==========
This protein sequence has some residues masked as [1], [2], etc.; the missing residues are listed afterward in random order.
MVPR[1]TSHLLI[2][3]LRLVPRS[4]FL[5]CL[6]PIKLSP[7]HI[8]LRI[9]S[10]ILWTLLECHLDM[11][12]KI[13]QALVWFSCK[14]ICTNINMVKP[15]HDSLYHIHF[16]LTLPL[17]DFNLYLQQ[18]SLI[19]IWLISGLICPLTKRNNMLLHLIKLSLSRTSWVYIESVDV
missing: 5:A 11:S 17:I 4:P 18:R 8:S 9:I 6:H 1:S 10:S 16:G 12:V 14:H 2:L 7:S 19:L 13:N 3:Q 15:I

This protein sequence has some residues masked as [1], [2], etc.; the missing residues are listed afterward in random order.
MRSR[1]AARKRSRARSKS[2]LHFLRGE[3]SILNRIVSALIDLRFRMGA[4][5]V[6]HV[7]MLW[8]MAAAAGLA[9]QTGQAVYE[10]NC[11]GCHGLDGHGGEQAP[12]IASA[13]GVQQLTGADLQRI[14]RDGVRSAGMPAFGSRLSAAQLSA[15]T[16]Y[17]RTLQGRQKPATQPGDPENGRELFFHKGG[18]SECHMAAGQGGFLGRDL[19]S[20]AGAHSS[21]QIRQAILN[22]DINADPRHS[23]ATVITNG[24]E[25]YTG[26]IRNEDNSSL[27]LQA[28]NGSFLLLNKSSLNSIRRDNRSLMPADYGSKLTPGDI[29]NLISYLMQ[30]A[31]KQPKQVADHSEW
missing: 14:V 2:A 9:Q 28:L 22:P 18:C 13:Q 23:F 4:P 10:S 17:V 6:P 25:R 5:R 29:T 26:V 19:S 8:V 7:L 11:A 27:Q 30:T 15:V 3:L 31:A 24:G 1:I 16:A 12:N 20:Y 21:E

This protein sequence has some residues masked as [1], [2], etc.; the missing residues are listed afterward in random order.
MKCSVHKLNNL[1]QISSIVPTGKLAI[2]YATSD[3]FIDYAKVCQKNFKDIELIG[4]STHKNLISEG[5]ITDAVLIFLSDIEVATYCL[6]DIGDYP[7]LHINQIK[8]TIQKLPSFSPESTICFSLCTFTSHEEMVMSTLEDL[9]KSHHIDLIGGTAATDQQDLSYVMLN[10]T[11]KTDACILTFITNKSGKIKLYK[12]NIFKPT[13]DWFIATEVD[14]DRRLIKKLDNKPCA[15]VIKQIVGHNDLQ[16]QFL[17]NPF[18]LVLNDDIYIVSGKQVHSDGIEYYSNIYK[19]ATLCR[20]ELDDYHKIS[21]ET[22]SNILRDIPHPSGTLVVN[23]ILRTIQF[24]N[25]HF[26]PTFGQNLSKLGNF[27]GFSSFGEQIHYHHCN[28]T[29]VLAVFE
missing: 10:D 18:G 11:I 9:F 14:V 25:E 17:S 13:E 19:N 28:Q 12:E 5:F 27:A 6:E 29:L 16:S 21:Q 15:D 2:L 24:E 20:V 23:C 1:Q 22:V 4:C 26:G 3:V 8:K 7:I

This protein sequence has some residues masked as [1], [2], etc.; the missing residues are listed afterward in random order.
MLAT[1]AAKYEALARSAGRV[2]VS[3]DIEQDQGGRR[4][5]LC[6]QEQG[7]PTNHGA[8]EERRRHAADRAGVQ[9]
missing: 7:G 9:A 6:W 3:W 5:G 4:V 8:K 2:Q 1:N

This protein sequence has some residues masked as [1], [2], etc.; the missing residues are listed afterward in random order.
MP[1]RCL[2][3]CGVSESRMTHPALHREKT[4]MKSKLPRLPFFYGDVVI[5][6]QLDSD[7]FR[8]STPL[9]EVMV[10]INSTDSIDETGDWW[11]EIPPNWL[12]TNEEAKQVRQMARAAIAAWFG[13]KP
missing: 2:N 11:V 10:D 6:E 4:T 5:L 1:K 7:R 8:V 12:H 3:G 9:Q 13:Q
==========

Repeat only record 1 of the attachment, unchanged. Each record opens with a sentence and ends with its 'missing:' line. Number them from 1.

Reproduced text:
This protein sequence has some residues masked as [1], [2], etc.; the missing residues are listed afterward in random order.
MVPR[1]TSHLLI[2][3]LRLVPRS[4]FL[5]CL[6]PIKLSP[7]HI[8]LRI[9]S[10]ILWTLLECHLDM[11][12]KI[13]QALVWFSCK[14]ICTNINMVKP[15]HDSLYHIHF[16]LTLPL[17]DFNLYLQQ[18]SLI[19]IWLISGLICPLTKRNNMLLHLIKLSLSRTSWVYIESVDV
missing: 5:A 11:S 17:I 4:P 18:R 8:S 9:I 6:H 1:S 10:S 16:G 12:V 14:H 2:L 7:S 19:L 13:N 3:Q 15:I